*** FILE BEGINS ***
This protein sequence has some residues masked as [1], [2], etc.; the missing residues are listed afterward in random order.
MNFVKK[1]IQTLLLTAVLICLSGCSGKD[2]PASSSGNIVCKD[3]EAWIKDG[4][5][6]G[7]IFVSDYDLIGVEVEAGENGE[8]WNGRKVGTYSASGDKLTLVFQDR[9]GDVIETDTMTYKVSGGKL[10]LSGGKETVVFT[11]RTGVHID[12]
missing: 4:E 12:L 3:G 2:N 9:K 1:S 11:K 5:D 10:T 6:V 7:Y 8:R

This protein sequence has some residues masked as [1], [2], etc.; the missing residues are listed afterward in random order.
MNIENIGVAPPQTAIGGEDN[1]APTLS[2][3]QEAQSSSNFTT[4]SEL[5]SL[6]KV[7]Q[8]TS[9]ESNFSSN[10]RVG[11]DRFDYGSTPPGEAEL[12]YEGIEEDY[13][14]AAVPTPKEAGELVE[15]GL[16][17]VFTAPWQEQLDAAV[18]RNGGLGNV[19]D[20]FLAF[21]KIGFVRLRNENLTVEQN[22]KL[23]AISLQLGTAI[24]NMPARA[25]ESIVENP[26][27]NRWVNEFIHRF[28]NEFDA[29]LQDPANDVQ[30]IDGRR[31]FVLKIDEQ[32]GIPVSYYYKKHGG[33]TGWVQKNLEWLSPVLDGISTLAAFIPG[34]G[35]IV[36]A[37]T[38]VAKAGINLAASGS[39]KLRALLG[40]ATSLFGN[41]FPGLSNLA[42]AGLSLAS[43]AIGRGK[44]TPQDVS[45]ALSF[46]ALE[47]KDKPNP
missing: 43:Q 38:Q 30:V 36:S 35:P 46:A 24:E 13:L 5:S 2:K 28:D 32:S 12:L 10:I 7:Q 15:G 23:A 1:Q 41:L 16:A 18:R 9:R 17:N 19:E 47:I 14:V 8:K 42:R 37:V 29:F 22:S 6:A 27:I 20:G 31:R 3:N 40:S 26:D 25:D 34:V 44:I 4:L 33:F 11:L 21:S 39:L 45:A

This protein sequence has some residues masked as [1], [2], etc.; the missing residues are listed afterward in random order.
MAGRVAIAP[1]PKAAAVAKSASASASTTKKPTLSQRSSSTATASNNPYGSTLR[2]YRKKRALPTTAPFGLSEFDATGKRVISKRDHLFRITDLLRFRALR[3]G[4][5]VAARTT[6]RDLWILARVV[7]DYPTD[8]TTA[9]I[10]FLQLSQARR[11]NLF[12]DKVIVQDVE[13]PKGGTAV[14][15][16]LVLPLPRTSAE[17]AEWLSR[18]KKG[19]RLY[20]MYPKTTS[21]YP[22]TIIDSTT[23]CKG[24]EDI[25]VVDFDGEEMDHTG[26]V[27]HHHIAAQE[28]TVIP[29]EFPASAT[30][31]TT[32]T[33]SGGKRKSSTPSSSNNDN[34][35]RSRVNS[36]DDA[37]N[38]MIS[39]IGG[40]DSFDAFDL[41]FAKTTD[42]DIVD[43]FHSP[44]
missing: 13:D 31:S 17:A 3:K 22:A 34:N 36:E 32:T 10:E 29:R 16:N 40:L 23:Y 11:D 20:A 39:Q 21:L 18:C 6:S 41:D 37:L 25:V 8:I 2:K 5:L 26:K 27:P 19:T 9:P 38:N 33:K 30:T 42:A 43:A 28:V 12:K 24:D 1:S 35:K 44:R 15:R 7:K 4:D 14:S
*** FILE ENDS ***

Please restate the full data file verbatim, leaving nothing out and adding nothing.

This protein sequence has some residues masked as [1], [2], etc.; the missing residues are listed afterward in random order.
MNFVKK[1]IQTLLLTAVLICLSGCSGKD[2]PASSSGNIVCKD[3]EAWIKDG[4][5][6]G[7]IFVSDYDLIGVEVEAGENGE[8]WNGRKVGTYSASGDKLTLVFQDR[9]GDVIETDTMTYKVSGGKL[10]LSGGKETVVFT[11]RTGVHID[12]
missing: 4:E 12:L 3:G 2:N 9:K 1:S 11:K 5:D 10:T 6:V 7:Y 8:R

This protein sequence has some residues masked as [1], [2], etc.; the missing residues are listed afterward in random order.
MNIENIGVAPPQTAIGGEDN[1]APTLS[2][3]QEAQSSSNFTT[4]SEL[5]SL[6]KV[7]Q[8]TS[9]ESNFSSN[10]RVG[11]DRFDYGSTPPGEAEL[12]YEGIEEDY[13][14]AAVPTPKEAGELVE[15]GL[16][17]VFTAPWQEQLDAAV[18]RNGGLGNV[19]D[20]FLAF[21]KIGFVRLRNENLTVEQN[22]KL[23]AISLQLGTAI[24]NMPARA[25]ESIVENP[26][27]NRWVNEFIHRF[28]NEFDA[29]LQDPANDVQ[30]IDGRR[31]FVLKIDEQ[32]GIPVSYYYKKHGG[33]TGWVQKNLEWLSPVLDGISTLAAFIPG[34]G[35]IV[36]A[37]T[38]VAKAGINLAASGS[39]KLRALLG[40]ATSLFGN[41]FPGLSNLA[42]AGLSLAS[43]AIGRGK[44]TPQDVS[45]ALSF[46]ALE[47]KDKPNP
missing: 43:Q 38:Q 30:V 36:S 35:P 46:A 24:E 13:L 5:S 2:K 28:D 32:S 12:L 10:I 7:Q 15:G 23:A 1:Q 41:L 16:A 18:R 9:R 17:N 19:E 47:I 14:V 8:K 42:R 37:V 29:F 22:S 6:A 27:I 20:G 31:R 3:N 40:S 26:D 25:D 34:V 44:I 4:L 33:F 11:L 21:S 39:L 45:A

This protein sequence has some residues masked as [1], [2], etc.; the missing residues are listed afterward in random order.
MAGRVAIAP[1]PKAAAVAKSASASASTTKKPTLSQRSSSTATASNNPYGSTLR[2]YRKKRALPTTAPFGLSEFDATGKRVISKRDHLFRITDLLRFRALR[3]G[4][5]VAARTT[6]RDLWILARVV[7]DYPTD[8]TTA[9]I[10]FLQLSQARR[11]NLF[12]DKVIVQDVE[13]PKGGTAV[14][15][16]LVLPLPRTSAE[17]AEWLSR[18]KKG[19]RLY[20]MYPKTTS[21]YP[22]TIIDSTT[23]CKG[24]EDI[25]VVDFDGEEMDHTG[26]V[27]HHHIAAQE[28]TVIP[29]EFPASAT[30][31]TT[32]T[33]SGGKRKSSTPSSSNNDN[34][35]RSRVNS[36]DDA[37]N[38]MIS[39]IGG[40]DSFDAFDL[41]FAKTTD[42]DIVD[43]FHSP[44]
missing: 13:D 31:S 17:A 3:K 22:A 34:N 36:E 32:T 10:E 29:R 16:N 40:L 23:Y 11:D 20:A 39:Q 21:L 18:C 6:S 41:D 37:L 25:V 8:I 2:K 5:L 26:K 27:P 19:T 9:P 38:N 33:K 30:T 42:A 43:A 28:V 12:K 24:D 1:S 35:K 44:R 15:R 7:K 4:D 14:S